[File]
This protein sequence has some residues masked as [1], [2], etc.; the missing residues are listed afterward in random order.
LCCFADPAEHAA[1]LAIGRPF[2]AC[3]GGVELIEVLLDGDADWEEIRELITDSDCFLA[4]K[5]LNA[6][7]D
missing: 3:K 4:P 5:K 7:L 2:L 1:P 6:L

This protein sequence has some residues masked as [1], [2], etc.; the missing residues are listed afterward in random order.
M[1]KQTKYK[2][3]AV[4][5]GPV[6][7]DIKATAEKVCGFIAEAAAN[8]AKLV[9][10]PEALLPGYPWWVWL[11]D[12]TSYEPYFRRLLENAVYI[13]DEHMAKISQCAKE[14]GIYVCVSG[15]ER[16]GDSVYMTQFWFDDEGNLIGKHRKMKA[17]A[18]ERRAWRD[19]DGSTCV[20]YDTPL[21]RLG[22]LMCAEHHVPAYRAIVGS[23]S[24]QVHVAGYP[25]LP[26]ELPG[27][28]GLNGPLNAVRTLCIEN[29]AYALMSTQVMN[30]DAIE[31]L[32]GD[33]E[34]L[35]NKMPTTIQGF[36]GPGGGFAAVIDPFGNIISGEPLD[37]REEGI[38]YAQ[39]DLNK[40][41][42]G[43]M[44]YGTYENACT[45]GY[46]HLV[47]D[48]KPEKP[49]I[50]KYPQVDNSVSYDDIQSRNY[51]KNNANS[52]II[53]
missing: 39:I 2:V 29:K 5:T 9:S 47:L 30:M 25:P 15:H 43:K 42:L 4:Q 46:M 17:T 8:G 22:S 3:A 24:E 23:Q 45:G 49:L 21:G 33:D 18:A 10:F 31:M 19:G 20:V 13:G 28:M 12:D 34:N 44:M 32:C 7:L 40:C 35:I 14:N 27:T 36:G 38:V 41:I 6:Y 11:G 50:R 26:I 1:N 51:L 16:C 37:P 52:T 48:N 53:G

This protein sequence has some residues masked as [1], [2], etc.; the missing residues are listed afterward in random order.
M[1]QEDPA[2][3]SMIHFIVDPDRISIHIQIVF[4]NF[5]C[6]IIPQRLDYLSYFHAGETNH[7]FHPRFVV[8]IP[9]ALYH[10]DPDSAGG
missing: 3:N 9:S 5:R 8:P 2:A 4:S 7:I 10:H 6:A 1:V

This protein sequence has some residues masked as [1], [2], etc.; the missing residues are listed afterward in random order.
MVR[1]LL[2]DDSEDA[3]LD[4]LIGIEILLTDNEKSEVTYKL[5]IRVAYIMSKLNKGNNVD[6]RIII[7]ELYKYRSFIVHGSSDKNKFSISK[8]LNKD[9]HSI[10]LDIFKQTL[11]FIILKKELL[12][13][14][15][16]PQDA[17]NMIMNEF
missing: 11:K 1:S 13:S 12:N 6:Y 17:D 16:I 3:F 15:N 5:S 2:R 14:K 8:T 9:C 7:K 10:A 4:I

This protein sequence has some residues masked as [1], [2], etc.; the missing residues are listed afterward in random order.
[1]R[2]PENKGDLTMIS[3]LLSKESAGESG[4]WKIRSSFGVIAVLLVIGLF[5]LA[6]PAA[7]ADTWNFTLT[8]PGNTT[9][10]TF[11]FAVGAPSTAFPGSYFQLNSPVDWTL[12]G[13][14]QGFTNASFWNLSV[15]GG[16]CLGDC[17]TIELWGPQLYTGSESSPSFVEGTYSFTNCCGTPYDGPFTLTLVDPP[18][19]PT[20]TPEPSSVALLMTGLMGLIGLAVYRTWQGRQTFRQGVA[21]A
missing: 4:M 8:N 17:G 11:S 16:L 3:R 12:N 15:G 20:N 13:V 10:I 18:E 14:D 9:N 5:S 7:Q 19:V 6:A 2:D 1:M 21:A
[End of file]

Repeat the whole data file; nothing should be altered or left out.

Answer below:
This protein sequence has some residues masked as [1], [2], etc.; the missing residues are listed afterward in random order.
LCCFADPAEHAA[1]LAIGRPF[2]AC[3]GGVELIEVLLDGDADWEEIRELITDSDCFLA[4]K[5]LNA[6][7]D
missing: 3:K 4:P 5:K 7:L 2:L 1:P 6:L

This protein sequence has some residues masked as [1], [2], etc.; the missing residues are listed afterward in random order.
M[1]KQTKYK[2][3]AV[4][5]GPV[6][7]DIKATAEKVCGFIAEAAAN[8]AKLV[9][10]PEALLPGYPWWVWL[11]D[12]TSYEPYFRRLLENAVYI[13]DEHMAKISQCAKE[14]GIYVCVSG[15]ER[16]GDSVYMTQFWFDDEGNLIGKHRKMKA[17]A[18]ERRAWRD[19]DGSTCV[20]YDTPL[21]RLG[22]LMCAEHHVPAYRAIVGS[23]S[24]QVHVAGYP[25]LP[26]ELPG[27][28]GLNGPLNAVRTLCIEN[29]AYALMSTQVMN[30]DAIE[31]L[32]GD[33]E[34]L[35]NKMPTTIQGF[36]GPGGGFAAVIDPFGNIISGEPLD[37]REEGI[38]YAQ[39]DLNK[40][41][42]G[43]M[44]YGTYENACT[45]GY[46]HLV[47]D[48]KPEKP[49]I[50]KYPQVDNSVSYDDIQSRNY[51]KNNANS[52]II[53]
missing: 39:I 2:V 29:K 5:T 9:S 47:L 30:M 25:P 15:H 43:K 42:L 4:Q 46:M 17:T 8:G 22:S 3:A 24:E 23:Q 45:G 49:L 21:G 33:D 18:A 10:F 31:M 19:G 20:V 13:G 28:M 12:D 34:N 44:M 32:C 7:L 40:C 35:I 14:N 27:T 36:G 38:V 41:I 6:Y 11:G 50:R 26:I 1:N 51:L 16:C 37:P 52:T 48:N 53:G

This protein sequence has some residues masked as [1], [2], etc.; the missing residues are listed afterward in random order.
M[1]QEDPA[2][3]SMIHFIVDPDRISIHIQIVF[4]NF[5]C[6]IIPQRLDYLSYFHAGETNH[7]FHPRFVV[8]IP[9]ALYH[10]DPDSAGG
missing: 3:N 9:S 5:R 8:P 2:A 4:S 7:I 10:H 6:A 1:V

This protein sequence has some residues masked as [1], [2], etc.; the missing residues are listed afterward in random order.
MVR[1]LL[2]DDSEDA[3]LD[4]LIGIEILLTDNEKSEVTYKL[5]IRVAYIMSKLNKGNNVD[6]RIII[7]ELYKYRSFIVHGSSDKNKFSISK[8]LNKD[9]HSI[10]LDIFKQTL[11]FIILKKELL[12][13][14][15][16]PQDA[17]NMIMNEF
missing: 11:K 1:S 13:S 12:N 6:Y 17:D 16:I 3:F 15:N 5:S 2:R 14:K 8:T 9:C 7:K 10:A 4:I

This protein sequence has some residues masked as [1], [2], etc.; the missing residues are listed afterward in random order.
[1]R[2]PENKGDLTMIS[3]LLSKESAGESG[4]WKIRSSFGVIAVLLVIGLF[5]LA[6]PAA[7]ADTWNFTLT[8]PGNTT[9][10]TF[11]FAVGAPSTAFPGSYFQLNSPVDWTL[12]G[13][14]QGFTNASFWNLSV[15]GG[16]CLGDC[17]TIELWGPQLYTGSESSPSFVEGTYSFTNCCGTPYDGPFTLTLVDPP[18][19]PT[20]TPEPSSVALLMTGLMGLIGLAVYRTWQGRQTFRQGVA[21]A
missing: 4:M 8:N 17:G 11:S 16:L 3:R 12:N 15:G 20:N 13:V 10:I 18:E 14:D 9:N 5:S 7:Q 19:V 6:A 2:D 1:M 21:A